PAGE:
Cities and towns in Ohio in which medical professionals write opioid prescriptions to Medicare beneficiaries at the very highest rate per inhabitant are co-located in counties with the highest per-capita consumption of prescription opioids overall and those with problems of prescription drug abuse in general. In Ohio these areas are in southern Ohio and the I-77 corridor in eastern Ohio. These observations link by association the number of prescriptions by providers listed in the Medicare Part-D database, to opioid utilization and abuse in the general population.
The 25 providers who wrote the largest number of opioid prescriptions to Medicare beneficiaries in 2013 practice for the most part in the big cities, especially near Cincinnati. In contrast, Columbus has a surprisingly low opioid prescription rate for Medicare patients– a difference that begs to be understood. Continue reading “Is Prescribing Of Opioids To Medicare Patients Representative of Opioid Prescribing Generally?”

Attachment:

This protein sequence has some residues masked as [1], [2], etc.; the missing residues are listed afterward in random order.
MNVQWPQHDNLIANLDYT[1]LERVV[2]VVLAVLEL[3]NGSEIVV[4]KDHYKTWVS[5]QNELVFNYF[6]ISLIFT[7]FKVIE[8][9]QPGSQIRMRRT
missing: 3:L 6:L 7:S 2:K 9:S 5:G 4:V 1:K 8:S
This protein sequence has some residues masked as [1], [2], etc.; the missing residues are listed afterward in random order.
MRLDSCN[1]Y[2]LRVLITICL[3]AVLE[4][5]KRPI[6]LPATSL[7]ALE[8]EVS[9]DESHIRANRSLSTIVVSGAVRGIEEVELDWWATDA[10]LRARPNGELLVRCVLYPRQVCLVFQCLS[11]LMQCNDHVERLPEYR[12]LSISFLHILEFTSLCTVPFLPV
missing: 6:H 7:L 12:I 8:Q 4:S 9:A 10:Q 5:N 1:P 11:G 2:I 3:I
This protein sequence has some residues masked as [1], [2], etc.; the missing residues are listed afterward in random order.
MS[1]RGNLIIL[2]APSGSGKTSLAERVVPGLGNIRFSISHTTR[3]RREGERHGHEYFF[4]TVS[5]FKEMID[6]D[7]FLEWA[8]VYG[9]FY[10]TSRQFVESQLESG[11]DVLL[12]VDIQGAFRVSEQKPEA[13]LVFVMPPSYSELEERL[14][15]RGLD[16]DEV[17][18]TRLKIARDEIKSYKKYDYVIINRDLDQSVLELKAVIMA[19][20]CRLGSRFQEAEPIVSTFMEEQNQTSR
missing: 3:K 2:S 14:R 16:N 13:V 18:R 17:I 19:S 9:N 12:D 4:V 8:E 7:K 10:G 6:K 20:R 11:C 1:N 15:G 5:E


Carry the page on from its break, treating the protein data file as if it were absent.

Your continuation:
Plenty of drugs to go around!
Louisville Magazine’s August issue included an excellent extended piece profiling the impact of narcotic addiction in Austin (Scott County) Indiana. The sensitive and insightful article by senior writer, Anne Marshall with the collaboration of photographer William DeShazer, is titled, “The Craving.” The article deserves a wide readership and I recommend it to you. [Not all browsers may open on-line version of the story available here.] The title would be appropriate for a late-night horror show, but in real-life, the story is even more scary. This tiny town is ground-zero nationally for epidemics of opioid addiction, HIV and hepatitis, and the other medical and social side-effects of this class of drugs.